Labour Party: Kelly knows division push for government would cause

Some believe Tipperary TD has matured and is less likely to bulldoze party to his view

The turning point for Alan Kelly, and his colleagues' perceptions of him, came at a meeting of the Labour parliamentary party in Drogheda in September 2018.

It had been over two years since the Tipperary TD was denied a run at the party leadership by his TD colleagues, who refused to second his nomination papers, thereby electing Brendan Howlin to succeed Joan Burton.

Between that point in 2016 and the autumn 2018 pre-Dáil think-in, Kelly issued a number of warnings that Howlin needed to up his and the party's game. TDs, senators and councillors were in attendance at that Drogheda meeting, which saw Kelly say: "We are the Labour Party. We are not the Liberal Party. "

Yet those in the party say Kelly reconciled himself to Howlin’s leadership from that point on and focused instead on his own longer-term prospects.


Instinct for power

Those who didn’t back Kelly for the leadership in 2016 but did so in recent weeks said they had changed because the former minister for the environment had. While his natural instinct, said one supporter, is still for power, he has matured and is less likely to try and bulldoze a party around to his point of view.

Many in politics, not least those in Fine Gael and Fianna Fáil, assumed that a desire for power would mean Kelly would lead Labour towards coalition with the Civil War two. That view was perhaps based on the Kelly who in 2016 said that power is a drug, not the Kelly who had to change to win over his party.

On RTÉ's Morning Ireland on Tuesday, he firmly indicated that he does not want to enter government, although he seemed to leave open the prospect of offering some support from opposition.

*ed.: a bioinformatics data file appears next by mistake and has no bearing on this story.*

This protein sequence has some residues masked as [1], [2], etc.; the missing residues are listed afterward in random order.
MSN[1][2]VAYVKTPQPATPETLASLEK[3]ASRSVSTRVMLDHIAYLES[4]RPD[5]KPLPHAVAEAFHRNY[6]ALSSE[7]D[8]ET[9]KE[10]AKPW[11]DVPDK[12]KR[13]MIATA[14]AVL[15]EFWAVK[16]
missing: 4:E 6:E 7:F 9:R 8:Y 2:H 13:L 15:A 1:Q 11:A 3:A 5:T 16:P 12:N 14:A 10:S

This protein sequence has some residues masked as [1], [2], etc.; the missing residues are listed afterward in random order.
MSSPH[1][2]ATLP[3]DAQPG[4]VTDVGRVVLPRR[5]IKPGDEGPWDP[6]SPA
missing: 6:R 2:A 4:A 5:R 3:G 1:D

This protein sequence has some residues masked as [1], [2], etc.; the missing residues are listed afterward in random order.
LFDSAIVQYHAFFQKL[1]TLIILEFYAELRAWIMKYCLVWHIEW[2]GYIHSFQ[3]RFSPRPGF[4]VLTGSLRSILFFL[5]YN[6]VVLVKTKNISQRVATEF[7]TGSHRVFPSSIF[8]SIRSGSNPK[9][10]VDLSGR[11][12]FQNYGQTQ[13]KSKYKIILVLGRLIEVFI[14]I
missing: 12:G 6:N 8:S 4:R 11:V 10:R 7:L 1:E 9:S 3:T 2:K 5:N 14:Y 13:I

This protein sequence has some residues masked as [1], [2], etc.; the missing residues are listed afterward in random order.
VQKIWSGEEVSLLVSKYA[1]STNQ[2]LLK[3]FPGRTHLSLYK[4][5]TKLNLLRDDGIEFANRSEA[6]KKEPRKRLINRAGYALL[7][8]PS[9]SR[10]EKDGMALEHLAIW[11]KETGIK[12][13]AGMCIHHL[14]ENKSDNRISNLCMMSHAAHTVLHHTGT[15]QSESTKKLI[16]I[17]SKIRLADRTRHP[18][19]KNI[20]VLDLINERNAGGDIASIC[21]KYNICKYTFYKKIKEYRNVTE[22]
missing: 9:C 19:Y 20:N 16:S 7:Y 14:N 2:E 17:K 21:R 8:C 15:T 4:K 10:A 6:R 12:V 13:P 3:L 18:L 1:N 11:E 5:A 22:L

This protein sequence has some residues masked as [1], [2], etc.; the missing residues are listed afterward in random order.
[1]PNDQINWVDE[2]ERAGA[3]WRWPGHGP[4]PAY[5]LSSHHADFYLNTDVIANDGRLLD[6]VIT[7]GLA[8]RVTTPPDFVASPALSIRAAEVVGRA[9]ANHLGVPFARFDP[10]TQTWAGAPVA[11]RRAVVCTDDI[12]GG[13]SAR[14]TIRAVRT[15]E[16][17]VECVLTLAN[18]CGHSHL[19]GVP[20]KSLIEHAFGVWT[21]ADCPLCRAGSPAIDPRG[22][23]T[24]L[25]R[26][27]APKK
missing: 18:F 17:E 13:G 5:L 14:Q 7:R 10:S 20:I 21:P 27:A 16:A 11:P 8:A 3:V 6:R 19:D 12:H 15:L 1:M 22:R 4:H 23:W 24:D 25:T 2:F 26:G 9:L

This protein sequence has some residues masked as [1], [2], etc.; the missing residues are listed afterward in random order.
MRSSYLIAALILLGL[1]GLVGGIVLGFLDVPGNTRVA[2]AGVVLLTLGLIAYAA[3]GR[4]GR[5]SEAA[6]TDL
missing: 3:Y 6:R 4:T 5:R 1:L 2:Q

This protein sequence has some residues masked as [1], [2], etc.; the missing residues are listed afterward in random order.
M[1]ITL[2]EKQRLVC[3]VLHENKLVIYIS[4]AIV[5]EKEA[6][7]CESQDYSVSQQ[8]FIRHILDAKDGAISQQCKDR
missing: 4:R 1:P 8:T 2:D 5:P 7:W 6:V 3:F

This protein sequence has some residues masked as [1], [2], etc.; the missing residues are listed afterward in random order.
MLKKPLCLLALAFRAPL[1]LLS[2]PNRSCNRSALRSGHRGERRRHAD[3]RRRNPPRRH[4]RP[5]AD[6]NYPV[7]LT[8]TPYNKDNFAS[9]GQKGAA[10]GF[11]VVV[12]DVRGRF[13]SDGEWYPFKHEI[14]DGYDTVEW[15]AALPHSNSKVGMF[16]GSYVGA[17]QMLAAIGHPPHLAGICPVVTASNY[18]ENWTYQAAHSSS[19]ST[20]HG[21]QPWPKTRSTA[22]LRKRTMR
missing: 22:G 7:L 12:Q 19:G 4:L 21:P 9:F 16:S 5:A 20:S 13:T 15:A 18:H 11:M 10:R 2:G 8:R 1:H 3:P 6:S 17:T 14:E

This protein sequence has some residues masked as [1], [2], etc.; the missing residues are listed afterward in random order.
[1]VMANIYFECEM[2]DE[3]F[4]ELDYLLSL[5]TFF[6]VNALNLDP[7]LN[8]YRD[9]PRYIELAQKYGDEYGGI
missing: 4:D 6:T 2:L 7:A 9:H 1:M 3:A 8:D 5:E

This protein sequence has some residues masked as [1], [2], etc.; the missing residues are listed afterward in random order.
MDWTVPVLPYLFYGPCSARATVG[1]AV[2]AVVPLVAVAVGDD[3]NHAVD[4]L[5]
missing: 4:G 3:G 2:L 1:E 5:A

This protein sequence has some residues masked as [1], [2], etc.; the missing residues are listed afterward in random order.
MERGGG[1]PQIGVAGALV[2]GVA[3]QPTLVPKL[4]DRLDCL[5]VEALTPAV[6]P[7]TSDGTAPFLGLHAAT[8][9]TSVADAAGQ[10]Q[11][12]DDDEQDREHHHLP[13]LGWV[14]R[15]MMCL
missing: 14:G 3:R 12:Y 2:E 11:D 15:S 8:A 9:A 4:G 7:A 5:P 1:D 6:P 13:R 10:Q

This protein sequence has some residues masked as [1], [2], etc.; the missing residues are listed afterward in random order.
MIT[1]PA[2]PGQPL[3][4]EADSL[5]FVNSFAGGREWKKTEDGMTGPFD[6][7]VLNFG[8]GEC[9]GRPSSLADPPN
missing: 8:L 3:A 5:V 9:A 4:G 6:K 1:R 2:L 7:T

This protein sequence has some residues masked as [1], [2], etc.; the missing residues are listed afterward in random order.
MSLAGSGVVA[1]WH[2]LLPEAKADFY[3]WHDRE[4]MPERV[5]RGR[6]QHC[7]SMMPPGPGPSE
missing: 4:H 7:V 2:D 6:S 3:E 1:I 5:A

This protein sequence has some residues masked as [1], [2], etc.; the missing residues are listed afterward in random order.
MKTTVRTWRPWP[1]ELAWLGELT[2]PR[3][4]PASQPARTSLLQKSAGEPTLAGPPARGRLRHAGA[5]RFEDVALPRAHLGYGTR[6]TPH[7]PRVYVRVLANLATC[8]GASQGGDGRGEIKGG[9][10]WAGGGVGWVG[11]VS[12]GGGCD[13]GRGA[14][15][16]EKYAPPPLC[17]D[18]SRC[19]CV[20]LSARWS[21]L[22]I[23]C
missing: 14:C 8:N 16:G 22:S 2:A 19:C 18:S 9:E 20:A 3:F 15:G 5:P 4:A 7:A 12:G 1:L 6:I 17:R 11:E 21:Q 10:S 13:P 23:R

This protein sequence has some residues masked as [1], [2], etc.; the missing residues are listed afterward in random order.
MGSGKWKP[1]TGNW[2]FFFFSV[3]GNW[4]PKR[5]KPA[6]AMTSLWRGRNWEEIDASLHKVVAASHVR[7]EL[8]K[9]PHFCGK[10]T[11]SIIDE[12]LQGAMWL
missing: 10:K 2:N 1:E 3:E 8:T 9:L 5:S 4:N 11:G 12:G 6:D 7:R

Even if Kelly wanted go into government, his margin of victory over Aodhán Ó Ríordáin in the leadership contest which concluded last week indicated that he may not have been able to easily impose his will on the party. The result – at 55 per cent to 45 per cent – was closer than many expected.

Liberal wing

Kelly's victory was a defeat for Labour's liberal wing, yet the election of Rebecca Moynihan to the Seanad, along with the returning Ivana Bacik, means that O'Ríordáin's supporters are still a strong presence in the parliamentary Labour party.

Many in Labour look at the growth of Sinn Féin, the Greens and Soc Dems and fear the consequences for Labour of a term in power with Fianna Fáil and Fine Gael.

The Tipperary TD had campaigned for the leadership on rebuilding Labour and told his TD colleagues at a meeting as recently as last week that Labour’s post-election position that it should go into opposition should not change. Nor is there any evidence that he is preparing the ground internally for a volte-face.

Kelly, after weeks of campaigning for the prize he has just won after years of ambition, knows more than anyone the dynamics of his party, and the division a push for government would cause.